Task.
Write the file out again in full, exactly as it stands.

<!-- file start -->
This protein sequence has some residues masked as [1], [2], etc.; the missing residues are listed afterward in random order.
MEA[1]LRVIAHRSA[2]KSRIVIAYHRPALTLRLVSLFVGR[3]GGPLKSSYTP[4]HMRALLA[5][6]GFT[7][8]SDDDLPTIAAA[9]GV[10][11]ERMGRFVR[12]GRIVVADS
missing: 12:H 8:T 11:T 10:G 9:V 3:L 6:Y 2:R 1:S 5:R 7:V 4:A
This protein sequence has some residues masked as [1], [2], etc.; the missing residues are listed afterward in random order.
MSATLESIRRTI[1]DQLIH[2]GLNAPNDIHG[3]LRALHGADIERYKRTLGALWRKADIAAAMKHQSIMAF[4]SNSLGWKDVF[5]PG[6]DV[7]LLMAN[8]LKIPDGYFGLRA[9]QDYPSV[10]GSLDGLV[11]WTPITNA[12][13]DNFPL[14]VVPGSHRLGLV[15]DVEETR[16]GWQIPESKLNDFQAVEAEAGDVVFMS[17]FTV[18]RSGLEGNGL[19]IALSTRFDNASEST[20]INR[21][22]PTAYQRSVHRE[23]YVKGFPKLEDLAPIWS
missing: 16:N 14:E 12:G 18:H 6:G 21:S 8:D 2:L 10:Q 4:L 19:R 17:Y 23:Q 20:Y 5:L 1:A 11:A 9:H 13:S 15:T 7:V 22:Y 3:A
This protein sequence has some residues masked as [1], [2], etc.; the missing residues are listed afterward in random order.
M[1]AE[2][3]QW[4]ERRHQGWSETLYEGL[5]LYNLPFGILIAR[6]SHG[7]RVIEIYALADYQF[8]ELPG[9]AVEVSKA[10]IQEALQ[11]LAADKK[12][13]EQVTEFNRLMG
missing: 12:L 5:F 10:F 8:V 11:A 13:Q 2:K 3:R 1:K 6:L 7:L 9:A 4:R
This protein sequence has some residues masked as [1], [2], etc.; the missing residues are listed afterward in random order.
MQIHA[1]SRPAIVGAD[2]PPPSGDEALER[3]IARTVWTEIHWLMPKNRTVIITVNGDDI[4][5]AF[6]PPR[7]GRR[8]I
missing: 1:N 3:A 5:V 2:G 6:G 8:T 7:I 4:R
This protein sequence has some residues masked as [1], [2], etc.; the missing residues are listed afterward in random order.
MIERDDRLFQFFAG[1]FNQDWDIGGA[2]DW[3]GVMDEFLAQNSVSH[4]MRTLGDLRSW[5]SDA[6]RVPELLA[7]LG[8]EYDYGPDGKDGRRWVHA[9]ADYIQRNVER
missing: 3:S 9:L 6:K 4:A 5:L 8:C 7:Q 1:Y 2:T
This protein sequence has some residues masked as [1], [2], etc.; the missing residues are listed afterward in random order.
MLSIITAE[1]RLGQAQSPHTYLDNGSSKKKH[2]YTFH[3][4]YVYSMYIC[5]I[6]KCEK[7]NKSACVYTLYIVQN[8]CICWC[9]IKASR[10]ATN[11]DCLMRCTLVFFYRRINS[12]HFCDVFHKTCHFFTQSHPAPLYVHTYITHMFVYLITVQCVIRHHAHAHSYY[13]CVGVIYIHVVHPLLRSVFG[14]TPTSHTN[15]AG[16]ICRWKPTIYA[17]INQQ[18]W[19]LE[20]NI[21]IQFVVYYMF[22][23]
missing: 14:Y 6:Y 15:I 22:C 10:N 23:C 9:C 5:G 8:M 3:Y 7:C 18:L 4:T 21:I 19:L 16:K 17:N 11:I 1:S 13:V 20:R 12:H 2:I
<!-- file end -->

This protein sequence has some residues masked as [1], [2], etc.; the missing residues are listed afterward in random order.
MEA[1]LRVIAHRSA[2]KSRIVIAYHRPALTLRLVSLFVGR[3]GGPLKSSYTP[4]HMRALLA[5][6]GFT[7][8]SDDDLPTIAAA[9]GV[10][11]ERMGRFVR[12]GRIVVADS
missing: 12:H 8:T 11:T 10:G 9:V 3:L 6:Y 2:R 1:S 5:R 7:V 4:A
This protein sequence has some residues masked as [1], [2], etc.; the missing residues are listed afterward in random order.
MSATLESIRRTI[1]DQLIH[2]GLNAPNDIHG[3]LRALHGADIERYKRTLGALWRKADIAAAMKHQSIMAF[4]SNSLGWKDVF[5]PG[6]DV[7]LLMAN[8]LKIPDGYFGLRA[9]QDYPSV[10]GSLDGLV[11]WTPITNA[12][13]DNFPL[14]VVPGSHRLGLV[15]DVEETR[16]GWQIPESKLNDFQAVEAEAGDVVFMS[17]FTV[18]RSGLEGNGL[19]IALSTRFDNASEST[20]INR[21][22]PTAYQRSVHRE[23]YVKGFPKLEDLAPIWS
missing: 16:N 14:E 12:G 18:H 6:G 21:S 8:D 2:L 10:Q 4:L 19:R 17:Y 23:Q 20:Y 5:L 1:A 11:A 9:H 13:S 15:T 7:V 22:Y 3:A
This protein sequence has some residues masked as [1], [2], etc.; the missing residues are listed afterward in random order.
M[1]AE[2][3]QW[4]ERRHQGWSETLYEGL[5]LYNLPFGILIAR[6]SHG[7]RVIEIYALADYQF[8]ELPG[9]AVEVSKA[10]IQEALQ[11]LAADKK[12][13]EQVTEFNRLMG
missing: 12:L 5:F 10:F 8:V 11:A 13:Q 2:K 3:R 1:K 6:L 7:L 9:A 4:R
This protein sequence has some residues masked as [1], [2], etc.; the missing residues are listed afterward in random order.
MQIHA[1]SRPAIVGAD[2]PPPSGDEALER[3]IARTVWTEIHWLMPKNRTVIITVNGDDI[4][5]AF[6]PPR[7]GRR[8]I
missing: 1:N 3:A 5:V 2:G 6:G 8:T 7:I 4:R
This protein sequence has some residues masked as [1], [2], etc.; the missing residues are listed afterward in random order.
MIERDDRLFQFFAG[1]FNQDWDIGGA[2]DW[3]GVMDEFLAQNSVSH[4]MRTLGDLRSW[5]SDA[6]RVPELLA[7]LG[8]EYDYGPDGKDGRRWVHA[9]ADYIQRNVER
missing: 3:S 9:L 6:K 4:A 5:L 8:C 7:Q 1:Y 2:T
This protein sequence has some residues masked as [1], [2], etc.; the missing residues are listed afterward in random order.
MLSIITAE[1]RLGQAQSPHTYLDNGSSKKKH[2]YTFH[3][4]YVYSMYIC[5]I[6]KCEK[7]NKSACVYTLYIVQN[8]CICWC[9]IKASR[10]ATN[11]DCLMRCTLVFFYRRINS[12]HFCDVFHKTCHFFTQSHPAPLYVHTYITHMFVYLITVQCVIRHHAHAHSYY[13]CVGVIYIHVVHPLLRSVFG[14]TPTSHTN[15]AG[16]ICRWKPTIYA[17]INQQ[18]W[19]LE[20]NI[21]IQFVVYYMF[22][23]
missing: 14:Y 6:Y 15:I 22:C 10:N 23:C 9:C 5:G 8:M 3:Y 7:C 18:L 4:T 21:I 19:L 16:K 17:N 11:I 1:S 13:V 20:R 12:H 2:I